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Supply Chain Industry Updates

How to Turn Sustainability into a ‘Habit’ for Your Company


Pandemic-related disruption put the supply chain on the radar of both business executives and consumers in 2020. Environmental concerns are likely to keep it on the radar long after COVID-19 has been controlled.

As the World Economic Forum and Boston Consulting Group noted in a recent report, eight industries’ supply chains — including food and consumer goods — account for 50% of carbon emissions around the world. “Engaging an often-fragmented supplier landscape is challenging — especially when emissions are buried deep in the supply chain, or when addressing them might require collective action at the industry level,” the report’s authors acknowledged.

And yet, driven by concerns about climate change and other environmental threats, consumers, governments and non-government organizations (NGOs) are likely to continue to pressure organizations to reduce emissions. This will force companies to come to the grips with the facts that “the supply network for a typical consumer product accounts for more than 80% of the associated greenhouse gas emissions and more than 90% of the associated impacts on air, land, water, biodiversity and geological resources.” Those were numbers from a separate study recently summarized in an article published by the Association for Supply Chain Management (ASCM).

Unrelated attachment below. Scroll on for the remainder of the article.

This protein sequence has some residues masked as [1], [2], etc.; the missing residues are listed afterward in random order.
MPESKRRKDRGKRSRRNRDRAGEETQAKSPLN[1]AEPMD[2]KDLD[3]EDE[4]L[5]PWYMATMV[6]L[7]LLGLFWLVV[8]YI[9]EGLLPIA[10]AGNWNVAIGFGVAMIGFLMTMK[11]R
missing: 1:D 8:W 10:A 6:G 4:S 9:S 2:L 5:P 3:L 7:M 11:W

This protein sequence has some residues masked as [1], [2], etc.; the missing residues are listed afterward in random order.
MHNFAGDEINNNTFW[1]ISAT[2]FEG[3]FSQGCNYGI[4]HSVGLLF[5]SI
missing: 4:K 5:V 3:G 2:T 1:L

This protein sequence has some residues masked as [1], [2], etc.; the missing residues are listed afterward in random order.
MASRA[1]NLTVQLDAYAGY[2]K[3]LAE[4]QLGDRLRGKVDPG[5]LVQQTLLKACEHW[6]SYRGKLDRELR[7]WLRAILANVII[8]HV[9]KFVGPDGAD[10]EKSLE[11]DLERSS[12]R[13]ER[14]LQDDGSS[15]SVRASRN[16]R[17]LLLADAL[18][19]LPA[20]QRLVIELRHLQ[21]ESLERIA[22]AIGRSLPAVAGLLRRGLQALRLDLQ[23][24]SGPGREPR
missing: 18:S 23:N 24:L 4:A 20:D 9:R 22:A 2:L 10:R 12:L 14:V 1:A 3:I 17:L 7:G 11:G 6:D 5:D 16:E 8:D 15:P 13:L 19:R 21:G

The study’s authors offered six best practices to make the supply chain more sustainable:

  • Relocate suppliers in the network — “Businesses with fewer intermediate links between them and their suppliers are in a better position to learn environmental data faster and with fewer filters or constraints,” ASCM said. 
  • Reevaluate suppliers in the network — Are your supply chain partners attempting to improve their environmental practices?
  • Account for a broader array of stakeholders — This can include employees, customers, suppliers, industry leaders, communities, activists, government agencies and NGOs.
  • Collaborate with suppliers — “Research has shown that network learning can effectively complement and sometimes even substitute for an organization’s own lack of technological or managerial experience,” ASCM quotes the study’s authors as noting.
  • Communicate with the entire workforce
  • Incentivize management to engage employees

“Incorporating environmental innovations into every task that employees carry out will increase the likelihood that those practices will become integrated into the jobs of everyone within the organization,” ASCM said. “Widespread adoption will potentially make environmental sustainability — and disclosure — an administrative habit.”

The study cited by ASCM, “Administrative Environmental Innovations, Supply Network Structure and Environmental Disclosure,” can be accessed here.